What is it?
Hypnotherapy is hypnosis used for therapeutic purposes. Hypnosis is a state of mind in which someone has reduced awareness and is responsive to instructions.
It’s not clear how hypnosis works. It’s been linked to changes in the body, including changes in skin temperature and heart rate. Some of these changes might help the body to relax and reduce feelings of anxiety. Some people may respond better to hypnotherapy than others.
People use hypnotherapy for various types of pain, alcohol use disorder, anxiety, asthma, constipation, depression, and many other conditions, but there is no good scientific evidence to support many of these uses.
Possibly Effective for …
- Stomach pain. Hypnotherapy seems to help reduce stomach pain in children. But it’s not clear which type of hypnotherapy works best.
- A long-term disorder of the large intestines that causes stomach pain (irritable bowel syndrome or IBS). Hypnotherapy seems to help reduce symptoms of IBS in some adults and children.
- Acute pain. Hypnotherapy might help reduce different types of acute pain in both adults and children.
- Chronic pain. Hypnotherapy seems to help with different types of chronic pain in adults. But it’s not clear if it helps in children.
Possibly Ineffective for …
- Childbirth. Practicing self-hypnosis doesn’t seem to help reduce complications during childbirth.
There is interest in using hypnotherapy for a number of other purposes, but there isn’t enough reliable information to say whether it might be helpful.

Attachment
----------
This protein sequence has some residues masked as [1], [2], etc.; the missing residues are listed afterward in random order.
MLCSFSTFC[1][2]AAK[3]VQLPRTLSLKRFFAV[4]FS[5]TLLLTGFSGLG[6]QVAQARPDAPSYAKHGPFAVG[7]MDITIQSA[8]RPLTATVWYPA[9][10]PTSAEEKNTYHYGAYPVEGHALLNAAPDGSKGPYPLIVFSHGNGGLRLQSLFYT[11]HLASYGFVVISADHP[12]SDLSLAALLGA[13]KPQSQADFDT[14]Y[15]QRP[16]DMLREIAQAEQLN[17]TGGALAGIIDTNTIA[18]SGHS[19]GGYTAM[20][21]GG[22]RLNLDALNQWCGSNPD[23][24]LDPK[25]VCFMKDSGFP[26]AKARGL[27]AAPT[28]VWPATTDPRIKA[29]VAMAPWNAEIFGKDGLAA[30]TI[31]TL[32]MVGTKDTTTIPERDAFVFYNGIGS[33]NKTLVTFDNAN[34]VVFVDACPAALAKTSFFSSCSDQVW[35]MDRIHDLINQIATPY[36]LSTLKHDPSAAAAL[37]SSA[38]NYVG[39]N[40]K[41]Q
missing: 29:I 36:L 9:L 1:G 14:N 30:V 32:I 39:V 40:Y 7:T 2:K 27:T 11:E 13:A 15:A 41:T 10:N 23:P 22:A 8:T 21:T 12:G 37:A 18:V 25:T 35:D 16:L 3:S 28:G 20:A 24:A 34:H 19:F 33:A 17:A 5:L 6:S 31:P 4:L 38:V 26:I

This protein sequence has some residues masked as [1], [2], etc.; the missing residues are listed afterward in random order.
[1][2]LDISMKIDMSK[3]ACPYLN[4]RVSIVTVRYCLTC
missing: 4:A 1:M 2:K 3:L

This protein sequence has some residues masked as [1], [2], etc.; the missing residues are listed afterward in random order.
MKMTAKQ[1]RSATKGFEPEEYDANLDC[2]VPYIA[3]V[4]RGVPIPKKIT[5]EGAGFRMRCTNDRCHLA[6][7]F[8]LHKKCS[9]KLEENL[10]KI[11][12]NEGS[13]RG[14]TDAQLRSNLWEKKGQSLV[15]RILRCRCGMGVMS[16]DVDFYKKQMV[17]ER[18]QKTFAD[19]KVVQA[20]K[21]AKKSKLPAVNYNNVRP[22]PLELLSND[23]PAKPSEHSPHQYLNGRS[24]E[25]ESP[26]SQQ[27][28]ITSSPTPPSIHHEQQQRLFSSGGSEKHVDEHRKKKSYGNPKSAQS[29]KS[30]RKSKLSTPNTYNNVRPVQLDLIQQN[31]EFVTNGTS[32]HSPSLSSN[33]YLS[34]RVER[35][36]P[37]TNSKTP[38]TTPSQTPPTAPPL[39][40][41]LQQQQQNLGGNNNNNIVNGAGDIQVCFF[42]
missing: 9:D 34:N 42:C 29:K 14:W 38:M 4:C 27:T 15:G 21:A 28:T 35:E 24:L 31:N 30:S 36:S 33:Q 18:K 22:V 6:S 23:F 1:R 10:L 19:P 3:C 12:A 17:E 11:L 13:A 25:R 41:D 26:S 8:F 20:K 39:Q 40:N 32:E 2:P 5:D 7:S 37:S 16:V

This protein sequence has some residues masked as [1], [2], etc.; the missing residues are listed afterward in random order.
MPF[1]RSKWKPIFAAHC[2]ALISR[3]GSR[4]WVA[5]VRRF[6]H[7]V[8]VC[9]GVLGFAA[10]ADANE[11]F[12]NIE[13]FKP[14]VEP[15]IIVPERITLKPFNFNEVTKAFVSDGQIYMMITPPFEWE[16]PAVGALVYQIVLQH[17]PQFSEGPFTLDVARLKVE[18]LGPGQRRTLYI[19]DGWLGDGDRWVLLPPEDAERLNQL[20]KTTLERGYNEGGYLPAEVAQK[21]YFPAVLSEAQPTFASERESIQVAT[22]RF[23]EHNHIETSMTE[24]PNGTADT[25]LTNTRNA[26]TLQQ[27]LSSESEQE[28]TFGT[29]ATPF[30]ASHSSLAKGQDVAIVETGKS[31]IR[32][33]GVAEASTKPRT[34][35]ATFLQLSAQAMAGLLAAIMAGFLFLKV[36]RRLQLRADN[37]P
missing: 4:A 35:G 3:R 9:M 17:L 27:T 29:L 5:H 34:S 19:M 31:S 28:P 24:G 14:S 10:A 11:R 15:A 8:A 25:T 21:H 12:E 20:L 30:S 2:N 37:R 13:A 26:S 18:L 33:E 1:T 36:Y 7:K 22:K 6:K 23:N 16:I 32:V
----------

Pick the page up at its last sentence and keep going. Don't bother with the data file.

Special Precautions & Warnings:
Pregnancy: Hypnotherapy is possibly safe when used appropriately. Self-hypnosis has been used during childbirth without any known serious side effects. But hypnotherapy shouldn’t be used in place of more proven therapies.
Breast-feeding: There isn’t enough information to know how hypnotherapy might affect breast-feeding. But there’s no reason to expect safety concerns when used correctly. Hypnotherapy shouldn’t be used in place of more proven therapies.
Children: Hypnotherapy is possibly safe when used appropriately. But hypnotherapy shouldn’t be used in place of more proven therapies.
There is no standard licensing for hypnotherapists in the US, but certifications are granted by multiple organizations. Many different types of hypnotherapy are practiced, including mindful hypnotherapy, Erikson’s hypnosis, cognitive hypnotherapy, and gut-directed hypnotherapy. Talk to your physician or other healthcare professional before using this treatment. Hypnotherapy shouldn’t be used in place of more proven therapies.
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